Martin Bucer as a Cooperating Pastor

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10.26.2023

As contemporary Christians look back to sixteenth century Europe, there is a great interest in its theological heritage. The Reformation (or Reformations) altered the shape of Christianity, especially in the West, and set the trajectory of expansive growth for Christian churches across the globe. However, this period is often better known for its theological divisions than a spirit of Christian unity. How would one discern a catholic spirit in a time where new theological traditions (and subsequent denominations) are birthed, often forged through public debates and published disputes?

It is true that emerging theological positions created deep rifts among Christian communities and pastoral peers. In Wittenberg, the excitement of Luther’s reforms was demurred by the growing divide between Luther and his Wittenberg colleague, Andreas Karlstadt. In Zurich, Zwingli eventually stood by as his former pupil, Felix Manz, was executed for his religious views (and resistance to civil orders).[1] Calvin not only supported the public trial of Michael Servetus but also had ongoing strains with Christian members of the Genevan city council. Bloody episodes such as the reign of Mary Tudor in England, the execution of Balthasar Hubmaier, the deaths of Cardinal Beaton and George Wishart in Scotland, and the Münster Revolt pitted either Catholic Christians against reforming ones or even one reformation strand against another.

Against the Reformation's backdrop of such vehemence and occasional violence, there are also sterling examples of Christian partnership and catholicity. One pastor and reformer that was often at the center of cooperating efforts was Martin Bucer. Best known as a leading reformer in Strasbourg, Bucer influenced reformation efforts in France, Germany, England, and Switzerland. His irenic spirit was displayed in his theological discussions with Catholic, Reformed, Lutheran, and even Anabaptist leaders. Perhaps Bucer should be referred to as the “Cooperative Pastor” rather than simply as the “Strasbourg Reformer.”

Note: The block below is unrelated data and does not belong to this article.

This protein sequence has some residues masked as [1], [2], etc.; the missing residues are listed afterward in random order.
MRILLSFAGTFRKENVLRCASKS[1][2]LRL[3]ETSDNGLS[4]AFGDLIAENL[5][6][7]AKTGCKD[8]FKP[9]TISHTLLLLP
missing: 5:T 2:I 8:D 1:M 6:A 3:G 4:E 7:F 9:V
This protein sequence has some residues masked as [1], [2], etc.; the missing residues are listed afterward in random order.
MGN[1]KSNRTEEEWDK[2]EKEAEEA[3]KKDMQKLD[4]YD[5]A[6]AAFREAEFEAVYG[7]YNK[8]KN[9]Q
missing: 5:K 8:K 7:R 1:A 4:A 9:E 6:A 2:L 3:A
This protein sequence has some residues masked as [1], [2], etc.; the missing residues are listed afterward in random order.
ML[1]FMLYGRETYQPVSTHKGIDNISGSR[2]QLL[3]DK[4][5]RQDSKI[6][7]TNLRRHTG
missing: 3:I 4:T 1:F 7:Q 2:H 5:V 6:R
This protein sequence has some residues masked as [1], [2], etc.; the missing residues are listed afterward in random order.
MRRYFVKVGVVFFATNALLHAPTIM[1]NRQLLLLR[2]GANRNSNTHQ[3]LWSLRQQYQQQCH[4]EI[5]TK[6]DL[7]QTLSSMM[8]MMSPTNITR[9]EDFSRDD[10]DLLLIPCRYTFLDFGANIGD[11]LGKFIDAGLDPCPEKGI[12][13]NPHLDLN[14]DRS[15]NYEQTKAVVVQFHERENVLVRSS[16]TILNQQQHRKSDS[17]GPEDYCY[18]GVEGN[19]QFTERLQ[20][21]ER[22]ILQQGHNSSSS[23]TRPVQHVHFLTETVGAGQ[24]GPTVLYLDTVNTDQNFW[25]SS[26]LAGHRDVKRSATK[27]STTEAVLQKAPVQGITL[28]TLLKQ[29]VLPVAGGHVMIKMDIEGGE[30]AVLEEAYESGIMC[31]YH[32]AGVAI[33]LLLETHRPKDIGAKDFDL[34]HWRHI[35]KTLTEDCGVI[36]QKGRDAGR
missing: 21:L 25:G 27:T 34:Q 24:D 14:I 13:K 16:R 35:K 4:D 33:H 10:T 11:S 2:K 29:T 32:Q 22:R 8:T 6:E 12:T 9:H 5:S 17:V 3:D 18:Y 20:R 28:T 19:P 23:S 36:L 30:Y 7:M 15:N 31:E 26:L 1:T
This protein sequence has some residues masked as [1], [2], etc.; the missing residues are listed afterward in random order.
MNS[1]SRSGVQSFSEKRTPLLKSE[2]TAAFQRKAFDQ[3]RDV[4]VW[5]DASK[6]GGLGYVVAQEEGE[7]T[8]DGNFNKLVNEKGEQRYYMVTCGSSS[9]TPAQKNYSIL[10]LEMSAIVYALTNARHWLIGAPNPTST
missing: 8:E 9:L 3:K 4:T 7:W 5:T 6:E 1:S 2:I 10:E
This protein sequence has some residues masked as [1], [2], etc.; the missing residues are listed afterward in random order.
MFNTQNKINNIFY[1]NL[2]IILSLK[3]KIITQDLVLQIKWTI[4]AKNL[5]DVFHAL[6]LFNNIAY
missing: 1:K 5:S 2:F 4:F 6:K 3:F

Throughout his decades of ministry, Bucer taught and preached through books of the Bible. Some of that preaching later surfaced as published commentaries.[2] One of Bucer’s earliest publications was Instruction in Christian Love (1523), which describes the character traits that should accompany faith in Christ (due to the work of the Spirit). In this work, Bucer briefly outlined the chief qualities that should mark the spiritual leadership of Christian ministry.

Instruction offered early evidence of Bucer’s willingness to find common ground for gospel partnerships. Throughout the following decades, he took the lead in various church partnerships that he believed would further Reformation causes, develop Christian maturity, and expand Christian witness.

At least three pastoral impulses drove Bucer’s gospel partnerships:

1) The Biblical Text as Common Ground

Bucer’s interest in the Bible as the central thrust of theology and church reforms came from the dual influence of both Erasmus and Luther. For Bucer, “Both men advocated a radical return to exegesis of Scripture as the primary method of 'doing' theology, and both appeared to have a common concern with the centrality of Christ,” observed one historian. “It was the perception of a common evangelical commitment that permitted Bucer to ally himself with them both, and to see them as partners in a common cause.”[3]

Starting with Erasmus’s humanist influence, Bucer saw the exposition of the Scriptures not just as a key to pastoral ministry, but as a meeting ground where different preachers and theologians could gather to discover God’s purposes for his church. As Bucer writes in his Instruction:

We must above all things adhere to the divine Word, hear it, read it, meditate on it with all diligence, and act accordingly. We must let no man keep us from the Word of God; for it, we must risk honor, life, possessions, and all that which God has given us. For only the Word of God makes us wholesome and blessed. The divine Word brings faith; faith brings love; love brings good as its fruits.[4]

2) Pastoral Ministry as a Priority over Theological Victories

Bucer was well-known for his commitment to pastoral care as integral to pastoral ministry. This approach prompted him to provide respite to a theologically diverse group of religious refugees in Strasbourg. He hosted Anabaptists, Zwinglians, Lutherans, and some Catholics during his ministry. Bucer would engage his guests in theological discussion while demonstrating Christian kindness. He was neither theologically passive nor unnecessarily divisive.